Donald's Encyclopedia of Popular Music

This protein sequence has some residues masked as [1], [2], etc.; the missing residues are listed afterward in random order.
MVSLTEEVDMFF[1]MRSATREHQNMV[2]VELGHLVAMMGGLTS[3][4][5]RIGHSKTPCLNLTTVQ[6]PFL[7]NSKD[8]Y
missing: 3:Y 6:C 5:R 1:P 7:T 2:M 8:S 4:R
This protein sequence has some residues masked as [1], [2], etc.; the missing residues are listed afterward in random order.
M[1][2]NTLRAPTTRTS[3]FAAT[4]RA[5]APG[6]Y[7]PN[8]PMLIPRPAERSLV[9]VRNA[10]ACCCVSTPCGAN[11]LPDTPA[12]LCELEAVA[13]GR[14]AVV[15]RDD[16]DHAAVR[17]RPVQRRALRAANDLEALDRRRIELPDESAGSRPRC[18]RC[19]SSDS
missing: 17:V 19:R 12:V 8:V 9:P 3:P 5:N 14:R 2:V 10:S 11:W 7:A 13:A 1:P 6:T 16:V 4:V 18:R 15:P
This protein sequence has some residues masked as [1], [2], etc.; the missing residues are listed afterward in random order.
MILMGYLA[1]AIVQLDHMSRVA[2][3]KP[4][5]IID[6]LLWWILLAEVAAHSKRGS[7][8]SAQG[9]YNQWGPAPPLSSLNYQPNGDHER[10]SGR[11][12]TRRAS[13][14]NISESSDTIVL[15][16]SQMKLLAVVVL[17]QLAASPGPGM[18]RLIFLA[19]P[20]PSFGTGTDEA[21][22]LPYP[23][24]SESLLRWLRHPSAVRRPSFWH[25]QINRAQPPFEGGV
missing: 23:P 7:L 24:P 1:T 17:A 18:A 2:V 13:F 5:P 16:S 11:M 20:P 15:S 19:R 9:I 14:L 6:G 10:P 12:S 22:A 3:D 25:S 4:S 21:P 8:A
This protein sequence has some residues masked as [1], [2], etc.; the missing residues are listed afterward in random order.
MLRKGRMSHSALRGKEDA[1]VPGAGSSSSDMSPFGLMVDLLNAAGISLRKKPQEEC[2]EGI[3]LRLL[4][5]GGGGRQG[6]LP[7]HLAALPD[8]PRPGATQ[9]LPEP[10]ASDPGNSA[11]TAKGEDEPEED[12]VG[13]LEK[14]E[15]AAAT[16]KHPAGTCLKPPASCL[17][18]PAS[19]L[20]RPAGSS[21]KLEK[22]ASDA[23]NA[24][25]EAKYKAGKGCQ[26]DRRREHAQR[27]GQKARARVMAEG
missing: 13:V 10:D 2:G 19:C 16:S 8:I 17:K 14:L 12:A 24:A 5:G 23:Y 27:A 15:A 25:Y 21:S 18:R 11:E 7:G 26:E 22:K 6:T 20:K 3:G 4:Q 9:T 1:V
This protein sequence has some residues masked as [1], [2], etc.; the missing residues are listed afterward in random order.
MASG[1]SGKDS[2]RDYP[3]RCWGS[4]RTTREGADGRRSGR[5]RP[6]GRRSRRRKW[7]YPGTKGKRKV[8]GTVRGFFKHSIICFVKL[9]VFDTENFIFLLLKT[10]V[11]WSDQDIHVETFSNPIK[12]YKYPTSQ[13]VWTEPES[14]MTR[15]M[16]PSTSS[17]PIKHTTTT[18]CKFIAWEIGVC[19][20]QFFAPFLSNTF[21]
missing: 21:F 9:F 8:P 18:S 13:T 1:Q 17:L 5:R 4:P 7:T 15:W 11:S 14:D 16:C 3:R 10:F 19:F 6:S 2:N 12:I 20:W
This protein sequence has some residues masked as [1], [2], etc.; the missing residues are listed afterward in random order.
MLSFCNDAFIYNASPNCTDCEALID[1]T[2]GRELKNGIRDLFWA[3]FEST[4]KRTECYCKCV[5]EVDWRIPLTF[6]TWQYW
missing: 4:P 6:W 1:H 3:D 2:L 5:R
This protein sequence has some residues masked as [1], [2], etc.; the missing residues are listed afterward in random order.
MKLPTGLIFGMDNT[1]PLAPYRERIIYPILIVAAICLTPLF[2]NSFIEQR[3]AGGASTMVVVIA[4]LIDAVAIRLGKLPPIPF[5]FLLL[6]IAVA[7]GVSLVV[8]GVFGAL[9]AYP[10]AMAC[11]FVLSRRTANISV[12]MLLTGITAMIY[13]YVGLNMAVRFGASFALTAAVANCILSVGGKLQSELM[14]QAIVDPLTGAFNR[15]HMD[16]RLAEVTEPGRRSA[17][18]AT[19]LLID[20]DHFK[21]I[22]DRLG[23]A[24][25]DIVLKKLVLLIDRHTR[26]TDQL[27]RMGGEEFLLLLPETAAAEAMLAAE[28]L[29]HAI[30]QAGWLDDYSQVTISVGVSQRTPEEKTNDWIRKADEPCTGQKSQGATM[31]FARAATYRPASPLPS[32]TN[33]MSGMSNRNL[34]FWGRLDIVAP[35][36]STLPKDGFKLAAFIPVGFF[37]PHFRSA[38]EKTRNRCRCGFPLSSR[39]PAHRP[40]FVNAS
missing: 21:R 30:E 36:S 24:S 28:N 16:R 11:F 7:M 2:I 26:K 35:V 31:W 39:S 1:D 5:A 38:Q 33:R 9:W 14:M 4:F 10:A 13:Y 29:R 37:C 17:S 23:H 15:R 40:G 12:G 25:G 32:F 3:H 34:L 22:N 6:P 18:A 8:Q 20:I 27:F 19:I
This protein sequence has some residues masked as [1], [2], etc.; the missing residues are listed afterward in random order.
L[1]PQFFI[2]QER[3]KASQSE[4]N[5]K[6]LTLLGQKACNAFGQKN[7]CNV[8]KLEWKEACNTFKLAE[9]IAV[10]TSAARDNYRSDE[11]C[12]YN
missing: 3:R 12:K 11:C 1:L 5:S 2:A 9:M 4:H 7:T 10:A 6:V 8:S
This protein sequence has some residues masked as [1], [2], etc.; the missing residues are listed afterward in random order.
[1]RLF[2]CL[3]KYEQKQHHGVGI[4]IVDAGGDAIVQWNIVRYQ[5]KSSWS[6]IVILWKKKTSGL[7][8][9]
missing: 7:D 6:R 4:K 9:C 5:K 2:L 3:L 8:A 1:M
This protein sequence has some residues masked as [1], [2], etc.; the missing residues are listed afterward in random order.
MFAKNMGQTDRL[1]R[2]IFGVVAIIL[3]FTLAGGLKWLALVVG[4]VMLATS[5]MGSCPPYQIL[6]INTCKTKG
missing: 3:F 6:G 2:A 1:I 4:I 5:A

(b 3 June '50, Detroit MI) Singer, bassist. Father Art semi-pro jazz musician, encouraged daughters to play; duo Pleasure Seekers with elder sister Patti on guitar played Detroit clubs '64; single 'Never Thought You'd Leave Me' issued on local Hideout label. Not short of bookings playing top 40 covers, but turned to progressive rock '68, renamed Cradle, brought in younger sister Nancy on vocals; spotted '71 by Mickie Most who was touring with Jeff Beck, offered Suzi solo deal (Patti turned up later in Fanny). First single flopped: 'Rolling Stone' co-written by Errol Brown of Hot Chocolate; but live work supporting Slade with Len Tuckey, guitar; Keith Hodge, drums; Alastair McKenzie, keyboards tightened up music, image. Quatro donned leather, screamed'n'hollered with neanderthal band giving muscular support; all that was missing was material, soon supplied by bubble-gum kings Chinn and Chapman: seven top 40 hits incl. chart-toppers 'Can The Can' '73, 'Devil Gate Drive' '74, all nonsense lyrics delivered hysterically over relentless thumping. Rise of punk rendered Suzi, Siouxsie, Poly Styrene, even Blondie suddenly less interesting: Quatro shrewdly changed image, appeared on USA children's TV show Happy Days as Leather Tuscadero, played roles in Minder and Dempsey And Makepeace on TV; songs became more reflective: 'Stumblin' In', a singalong strummer with Smokie's Chris Norman, significantly her only USA hit at no. 4 '79; top 40 hits in UK incl. 'If You Can't Give Me Love' '78. Married to Tuckey, with two children; played Annie Oakley in Andrew Lloyd Webber prod. of Annie Get Your Gun. Compilation The Wild One on Razor and Tie.